Other risks specific to super investments include changes to super or taxation laws, which may affect the accessibility or value of your investment.
Performance and risk are closely linked when talking about investments. Generally, the investment options that offer the highest long term performance may also carry the highest level of short term risk, and vice versa.
Choosing the right optionsYour investment choice is unique to you.
When you join Triple S, your super is automatically invested in the Balanced option. In fact, over 90% of Triple S members are in this option. However, your super is unique to you and this means the Balanced option may not always be suited to you.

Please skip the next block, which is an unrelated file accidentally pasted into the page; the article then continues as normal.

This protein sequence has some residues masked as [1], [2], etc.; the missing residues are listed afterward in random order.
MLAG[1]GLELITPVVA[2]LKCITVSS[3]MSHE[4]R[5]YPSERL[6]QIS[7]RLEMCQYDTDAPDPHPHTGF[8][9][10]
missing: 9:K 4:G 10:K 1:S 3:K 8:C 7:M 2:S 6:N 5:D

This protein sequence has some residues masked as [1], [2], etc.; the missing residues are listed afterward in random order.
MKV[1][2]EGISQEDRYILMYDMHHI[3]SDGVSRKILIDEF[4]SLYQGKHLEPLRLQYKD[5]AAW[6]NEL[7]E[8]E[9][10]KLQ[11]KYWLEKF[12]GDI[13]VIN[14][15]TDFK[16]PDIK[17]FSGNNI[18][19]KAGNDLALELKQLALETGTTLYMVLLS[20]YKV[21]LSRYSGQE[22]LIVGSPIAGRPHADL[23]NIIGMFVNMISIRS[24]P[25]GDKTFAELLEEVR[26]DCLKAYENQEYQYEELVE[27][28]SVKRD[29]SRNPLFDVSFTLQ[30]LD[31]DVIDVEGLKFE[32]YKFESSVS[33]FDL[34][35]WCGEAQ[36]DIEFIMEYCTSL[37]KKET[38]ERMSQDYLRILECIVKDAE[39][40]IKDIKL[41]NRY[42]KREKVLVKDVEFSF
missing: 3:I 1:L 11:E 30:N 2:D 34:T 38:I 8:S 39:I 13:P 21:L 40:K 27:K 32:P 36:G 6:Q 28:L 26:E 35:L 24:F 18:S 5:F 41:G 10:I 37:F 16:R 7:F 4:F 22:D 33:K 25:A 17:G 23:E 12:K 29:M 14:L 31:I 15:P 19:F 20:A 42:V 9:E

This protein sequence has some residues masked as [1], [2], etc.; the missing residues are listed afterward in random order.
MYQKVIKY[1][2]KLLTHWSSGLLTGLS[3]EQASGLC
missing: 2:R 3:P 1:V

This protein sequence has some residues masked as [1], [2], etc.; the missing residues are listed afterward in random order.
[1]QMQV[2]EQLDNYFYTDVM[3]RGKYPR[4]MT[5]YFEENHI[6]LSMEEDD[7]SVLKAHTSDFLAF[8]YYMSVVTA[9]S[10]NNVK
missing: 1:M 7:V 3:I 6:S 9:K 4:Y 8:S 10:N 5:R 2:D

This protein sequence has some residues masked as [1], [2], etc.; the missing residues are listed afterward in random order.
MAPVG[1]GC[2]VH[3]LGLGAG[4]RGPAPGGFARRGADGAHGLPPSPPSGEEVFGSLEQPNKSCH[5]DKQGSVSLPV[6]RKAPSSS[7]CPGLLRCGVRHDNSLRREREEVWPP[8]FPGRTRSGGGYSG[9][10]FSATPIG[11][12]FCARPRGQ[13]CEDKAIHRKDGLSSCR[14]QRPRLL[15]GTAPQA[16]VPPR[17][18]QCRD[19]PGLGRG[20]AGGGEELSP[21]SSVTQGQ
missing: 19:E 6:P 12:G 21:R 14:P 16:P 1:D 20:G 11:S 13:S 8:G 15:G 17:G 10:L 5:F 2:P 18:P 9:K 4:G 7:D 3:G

Before choosing an investment option, think about:
• Your current financial position
• Your age
• When you plan to retire
• How long your super will need to last you in retirement
• Your risk and return preferences.
Each option has different objectives, risk and characteristics for you to consider. You can take our Risk profiler quiz to get to know your risk profile, and better understand which investment option is right for you. Your profile will come with an explanation, and you can keep it for future reference.
Your super, your choice
Your super may be one of the biggest investments you’ll ever make, so before you make any decisions, you may want to seek financial advice. If you have your own financial planner, that’s great! If not, you can take advantage of the service available to Super SA members via Industry Fund Services (IFS). IFS offers a simple advice service, which allows you to access standalone advice on investment options, for a fee of $350 (which can be deducted from your super balance).